Scotty was tried as an adult in 1998, found guilty of murder, and sentenced to life in prison at the age of 15. In the years following, his name in Hogansville was somewhat synonymous with menace and brutality, submerged in a mythos of fear not unlike that of the boogeyman. If Scotty ever got out of prison, would he return to Hogansville to seek revenge on the community that prosecuted him for his abominable deeds? Don’t play outside too late at night, children — mean old Scotty McTaggart might come back and get you.
As I look into the past through the lens of adulthood, however, I see Scotty not merely as a bad seed or a bully gone wrong; I think of him as a deeply unstable young man who might have been better served in a psychiatric hospital than Milledgeville’s Bill Ireland Youth Development Center, where he was sent for a probation violation earlier in 1997. At the very same time Scotty was there, this juvenile boot camp was being investigated by the United States Department of Justice Civil Rights Division for abuse allegations, inadequate mental health care, and poor educational instruction. In a report addressed to former Georgia Gov. Zell Miller, the investigation team stated that more than 60 percent of youths entering the Department of Juvenile Justice system’s paramilitary boot camps had diagnosable psychiatric disorders, and that residents with these conditions were consistently disciplined with isolation, restraint and excessive force.
Scotty was released from the center in August 1997, about four months before committing his crime. In an initial interview with authorities, conducted with his mother by his side, Scotty stated that after choking Pamela Sue he feared she would tell on him — and that he would ultimately be sent back to boot camp. So, instead, he decided to kill her. Make sense? Of course not. And that’s the point: Scotty had legitimate issues. Serious, deadly ones that boot camp was almost certainly not fit to help mitigate.
Could things have been different for Scotty under some other course of action in those months leading up to December 1997? More importantly, could things have been different for Pamela Sue Yearta? Hogansville will never know. The state of Georgia and the U.S. Department of Justice will never know. I won’t know either, and yet this is the question that lingers in my mind when I think of their story.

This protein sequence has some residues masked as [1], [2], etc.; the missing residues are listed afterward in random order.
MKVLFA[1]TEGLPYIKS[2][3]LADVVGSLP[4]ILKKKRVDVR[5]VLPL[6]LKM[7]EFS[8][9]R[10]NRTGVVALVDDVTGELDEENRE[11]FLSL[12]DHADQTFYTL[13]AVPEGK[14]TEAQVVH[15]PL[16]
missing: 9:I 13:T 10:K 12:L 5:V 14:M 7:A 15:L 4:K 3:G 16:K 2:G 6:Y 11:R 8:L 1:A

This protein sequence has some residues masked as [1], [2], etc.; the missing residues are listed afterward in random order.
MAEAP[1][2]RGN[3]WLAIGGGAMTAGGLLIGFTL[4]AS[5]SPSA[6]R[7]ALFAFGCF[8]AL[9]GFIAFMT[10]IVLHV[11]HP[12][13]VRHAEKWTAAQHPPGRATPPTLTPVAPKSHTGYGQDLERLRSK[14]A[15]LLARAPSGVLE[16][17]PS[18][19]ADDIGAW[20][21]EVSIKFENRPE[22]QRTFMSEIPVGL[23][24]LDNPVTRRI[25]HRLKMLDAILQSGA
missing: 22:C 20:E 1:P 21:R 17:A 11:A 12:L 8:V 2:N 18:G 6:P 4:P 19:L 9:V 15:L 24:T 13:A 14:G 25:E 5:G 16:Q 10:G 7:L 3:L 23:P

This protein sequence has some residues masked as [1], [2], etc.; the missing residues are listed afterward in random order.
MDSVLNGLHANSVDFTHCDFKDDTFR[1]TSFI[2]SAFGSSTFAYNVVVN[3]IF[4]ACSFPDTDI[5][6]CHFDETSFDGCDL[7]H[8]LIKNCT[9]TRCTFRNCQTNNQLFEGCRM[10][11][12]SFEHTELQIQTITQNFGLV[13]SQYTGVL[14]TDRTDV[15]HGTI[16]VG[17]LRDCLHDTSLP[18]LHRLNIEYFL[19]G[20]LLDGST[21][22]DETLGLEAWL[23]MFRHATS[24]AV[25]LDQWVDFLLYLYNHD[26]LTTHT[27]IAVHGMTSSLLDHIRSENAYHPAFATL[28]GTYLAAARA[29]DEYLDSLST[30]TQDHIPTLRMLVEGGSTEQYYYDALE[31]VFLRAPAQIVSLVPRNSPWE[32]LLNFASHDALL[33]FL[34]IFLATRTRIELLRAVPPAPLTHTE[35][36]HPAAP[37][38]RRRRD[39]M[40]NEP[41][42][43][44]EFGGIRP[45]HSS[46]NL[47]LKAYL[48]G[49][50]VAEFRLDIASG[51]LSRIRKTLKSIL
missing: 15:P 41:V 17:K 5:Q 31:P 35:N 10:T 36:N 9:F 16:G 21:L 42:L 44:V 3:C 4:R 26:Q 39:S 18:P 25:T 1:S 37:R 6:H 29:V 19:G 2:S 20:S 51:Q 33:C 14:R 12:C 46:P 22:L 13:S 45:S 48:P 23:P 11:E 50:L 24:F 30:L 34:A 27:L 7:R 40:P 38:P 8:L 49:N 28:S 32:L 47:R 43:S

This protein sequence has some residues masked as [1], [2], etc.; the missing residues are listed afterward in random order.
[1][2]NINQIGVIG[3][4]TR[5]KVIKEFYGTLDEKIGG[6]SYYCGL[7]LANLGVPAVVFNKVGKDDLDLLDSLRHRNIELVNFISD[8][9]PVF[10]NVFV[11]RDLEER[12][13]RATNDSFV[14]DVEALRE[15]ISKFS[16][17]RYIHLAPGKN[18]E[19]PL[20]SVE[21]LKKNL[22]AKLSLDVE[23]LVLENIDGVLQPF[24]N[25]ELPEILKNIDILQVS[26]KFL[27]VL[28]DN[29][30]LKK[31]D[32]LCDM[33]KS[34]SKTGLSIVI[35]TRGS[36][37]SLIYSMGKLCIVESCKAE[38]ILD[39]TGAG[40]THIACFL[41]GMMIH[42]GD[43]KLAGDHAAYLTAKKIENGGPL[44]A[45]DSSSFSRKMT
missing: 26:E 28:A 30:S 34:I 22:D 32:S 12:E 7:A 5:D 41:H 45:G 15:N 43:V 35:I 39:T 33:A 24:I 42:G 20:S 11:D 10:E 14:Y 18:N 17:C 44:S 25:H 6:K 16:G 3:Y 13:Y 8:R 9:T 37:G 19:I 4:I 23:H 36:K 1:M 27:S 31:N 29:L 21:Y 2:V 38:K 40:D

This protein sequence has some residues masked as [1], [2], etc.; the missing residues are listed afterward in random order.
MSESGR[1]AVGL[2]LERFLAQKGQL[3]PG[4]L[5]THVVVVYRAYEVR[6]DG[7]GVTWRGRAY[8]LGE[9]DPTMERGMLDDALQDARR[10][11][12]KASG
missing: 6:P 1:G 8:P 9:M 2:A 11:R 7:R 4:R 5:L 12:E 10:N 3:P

When news of his life sentence broke in the papers in 1998, Scotty was quoted as telling the judge: “I’m really, really sorry. If I could take back what I’ve done, I would.”
Many people believe Scotty was eventually killed by another prison inmate in the years after his sentencing. Many people also hoped he would be killed by another prison inmate in the years after his sentencing, so perhaps this theory was just wishful thinking disguised as hearsay.
Recently, my curiosity got the best of me. I opened my computer, googled the Georgia Department of Corrections, and entered the name Scotty McTaggart in its online inmate search. I entered information for several other fields as well: gender, race, age. Age? I thought for a moment. Scotty would now be a grown man in his mid-thirties. I clicked “Submit,” and waited.
There he was. McTaggart, Scott Eugene. YOB: 1983. Race: white. Gender: male. 5 feet 7 inches, 140 pounds, blue eyes, brown hair. Offense: murder. Maximum possible release date: life. That was him, alright. Scotty was alive and serving his sentence at the medium-security Coffee Correctional Facility in Nicholls, Georgia. I studied his photo, remembering him from my yearbook. The cowlick had been replaced by a widow’s peak, but the stare — just off to the left — was the same.
Scotty and Pamela Sue. A twofold tragedy of death, suffering and immeasurable waste; of questions without answers. For me, their story is one that is steeped in nearly as much speculation and sorrow today as it was almost two decades ago. For these reasons, I would like to rescind the call for capital punishment that I made in my seventh-grade diary. If I may, I would prefer instead to declare that I do not have any idea what kind of punishment a boy like Scotty deserved. No idea at all. Do you?
For now, I’ll leave my old diary in a box by my nightstand. It doesn’t provide further insight into the case anyway. After detailing Pamela Sue’s grisly murder in that December 20 entry, I moved on pretty quickly, and the topic was never mentioned again. That weekend, I wrote about something that any 12-year-old might want to do on Christmas break: going to the movies with my best friend. We saw “Scream 2,” and I still can’t believe our parents let us go.